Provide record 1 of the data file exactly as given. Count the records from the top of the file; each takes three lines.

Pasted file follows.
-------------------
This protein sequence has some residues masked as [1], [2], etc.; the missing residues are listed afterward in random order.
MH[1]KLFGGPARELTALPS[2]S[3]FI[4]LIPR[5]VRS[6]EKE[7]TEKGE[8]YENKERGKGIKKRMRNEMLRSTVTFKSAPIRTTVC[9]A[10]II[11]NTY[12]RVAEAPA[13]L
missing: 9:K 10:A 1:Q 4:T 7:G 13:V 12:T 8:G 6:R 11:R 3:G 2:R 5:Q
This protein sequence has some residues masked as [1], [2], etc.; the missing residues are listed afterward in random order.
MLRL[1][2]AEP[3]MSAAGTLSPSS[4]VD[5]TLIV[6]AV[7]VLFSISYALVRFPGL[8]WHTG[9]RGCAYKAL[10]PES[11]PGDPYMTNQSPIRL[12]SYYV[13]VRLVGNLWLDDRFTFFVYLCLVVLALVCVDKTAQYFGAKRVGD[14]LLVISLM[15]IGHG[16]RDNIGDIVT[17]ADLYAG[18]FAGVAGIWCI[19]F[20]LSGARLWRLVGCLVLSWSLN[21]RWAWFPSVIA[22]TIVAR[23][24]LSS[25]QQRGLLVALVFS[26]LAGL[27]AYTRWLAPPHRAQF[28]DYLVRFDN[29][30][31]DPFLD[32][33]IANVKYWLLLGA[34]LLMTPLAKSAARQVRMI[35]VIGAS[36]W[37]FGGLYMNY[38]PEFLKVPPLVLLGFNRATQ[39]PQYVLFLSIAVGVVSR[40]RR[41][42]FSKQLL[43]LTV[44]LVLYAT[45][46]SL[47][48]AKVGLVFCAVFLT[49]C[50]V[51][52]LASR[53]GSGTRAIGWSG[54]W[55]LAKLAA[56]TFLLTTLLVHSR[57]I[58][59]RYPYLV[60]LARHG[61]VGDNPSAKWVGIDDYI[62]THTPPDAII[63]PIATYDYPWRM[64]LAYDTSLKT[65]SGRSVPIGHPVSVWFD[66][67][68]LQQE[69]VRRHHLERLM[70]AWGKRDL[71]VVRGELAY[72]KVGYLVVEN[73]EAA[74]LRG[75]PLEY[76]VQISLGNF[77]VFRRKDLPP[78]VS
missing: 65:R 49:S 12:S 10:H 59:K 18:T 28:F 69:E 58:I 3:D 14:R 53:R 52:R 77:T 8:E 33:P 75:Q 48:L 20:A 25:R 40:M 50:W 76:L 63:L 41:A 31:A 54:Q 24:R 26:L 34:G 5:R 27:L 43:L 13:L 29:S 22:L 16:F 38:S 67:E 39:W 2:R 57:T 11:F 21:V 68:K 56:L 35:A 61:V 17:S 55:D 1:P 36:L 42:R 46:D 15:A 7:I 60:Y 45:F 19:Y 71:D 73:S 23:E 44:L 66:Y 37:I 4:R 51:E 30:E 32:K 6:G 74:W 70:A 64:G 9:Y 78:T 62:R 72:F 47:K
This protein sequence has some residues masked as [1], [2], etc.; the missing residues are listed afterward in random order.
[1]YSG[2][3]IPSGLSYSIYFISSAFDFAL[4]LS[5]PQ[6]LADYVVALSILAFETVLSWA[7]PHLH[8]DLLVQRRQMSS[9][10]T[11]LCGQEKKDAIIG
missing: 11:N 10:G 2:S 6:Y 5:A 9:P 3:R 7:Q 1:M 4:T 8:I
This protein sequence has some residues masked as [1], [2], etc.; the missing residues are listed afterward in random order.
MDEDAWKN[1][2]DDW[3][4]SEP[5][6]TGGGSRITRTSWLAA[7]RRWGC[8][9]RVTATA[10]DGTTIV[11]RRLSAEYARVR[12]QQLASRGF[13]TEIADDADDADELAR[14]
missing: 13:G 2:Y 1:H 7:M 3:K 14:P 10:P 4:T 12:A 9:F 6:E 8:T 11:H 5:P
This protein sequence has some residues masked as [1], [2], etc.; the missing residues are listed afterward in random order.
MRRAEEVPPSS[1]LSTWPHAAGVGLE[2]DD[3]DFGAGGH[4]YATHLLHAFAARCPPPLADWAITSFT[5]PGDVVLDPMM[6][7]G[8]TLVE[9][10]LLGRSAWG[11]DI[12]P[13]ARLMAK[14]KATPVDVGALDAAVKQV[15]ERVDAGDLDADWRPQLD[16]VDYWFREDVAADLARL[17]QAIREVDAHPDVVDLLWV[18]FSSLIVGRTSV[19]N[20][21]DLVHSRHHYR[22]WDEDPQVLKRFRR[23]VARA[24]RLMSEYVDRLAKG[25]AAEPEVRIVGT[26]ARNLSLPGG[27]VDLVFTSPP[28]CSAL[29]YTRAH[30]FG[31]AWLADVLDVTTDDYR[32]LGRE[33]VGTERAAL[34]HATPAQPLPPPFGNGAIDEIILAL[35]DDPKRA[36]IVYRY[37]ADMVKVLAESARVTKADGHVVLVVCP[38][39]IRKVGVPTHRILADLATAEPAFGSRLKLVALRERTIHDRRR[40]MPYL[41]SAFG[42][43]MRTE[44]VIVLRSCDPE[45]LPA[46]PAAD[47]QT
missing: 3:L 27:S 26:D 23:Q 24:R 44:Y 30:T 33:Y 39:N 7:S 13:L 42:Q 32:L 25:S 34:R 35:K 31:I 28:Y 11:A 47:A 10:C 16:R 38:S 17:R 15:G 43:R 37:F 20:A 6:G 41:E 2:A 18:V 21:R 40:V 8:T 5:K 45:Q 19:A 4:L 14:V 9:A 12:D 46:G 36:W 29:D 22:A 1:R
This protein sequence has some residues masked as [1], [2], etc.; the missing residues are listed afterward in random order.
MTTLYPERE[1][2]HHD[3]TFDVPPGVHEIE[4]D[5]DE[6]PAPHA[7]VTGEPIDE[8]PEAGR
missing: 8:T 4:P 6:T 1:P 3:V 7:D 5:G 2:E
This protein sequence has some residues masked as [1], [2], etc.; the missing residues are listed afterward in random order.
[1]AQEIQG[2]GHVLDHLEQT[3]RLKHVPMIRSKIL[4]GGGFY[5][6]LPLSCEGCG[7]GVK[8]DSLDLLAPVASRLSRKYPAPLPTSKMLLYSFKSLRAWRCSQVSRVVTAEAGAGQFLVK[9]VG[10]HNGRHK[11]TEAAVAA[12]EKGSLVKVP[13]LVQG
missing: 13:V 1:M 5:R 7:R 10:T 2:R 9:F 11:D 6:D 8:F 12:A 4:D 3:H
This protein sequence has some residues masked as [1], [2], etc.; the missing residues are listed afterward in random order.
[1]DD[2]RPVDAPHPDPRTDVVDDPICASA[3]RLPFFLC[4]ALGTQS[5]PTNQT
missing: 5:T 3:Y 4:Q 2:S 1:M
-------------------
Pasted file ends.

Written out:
This protein sequence has some residues masked as [1], [2], etc.; the missing residues are listed afterward in random order.
MH[1]KLFGGPARELTALPS[2]S[3]FI[4]LIPR[5]VRS[6]EKE[7]TEKGE[8]YENKERGKGIKKRMRNEMLRSTVTFKSAPIRTTVC[9]A[10]II[11]NTY[12]RVAEAPA[13]L
missing: 9:K 10:A 1:Q 4:T 7:G 13:V 12:T 8:G 6:R 11:R 3:G 2:R 5:Q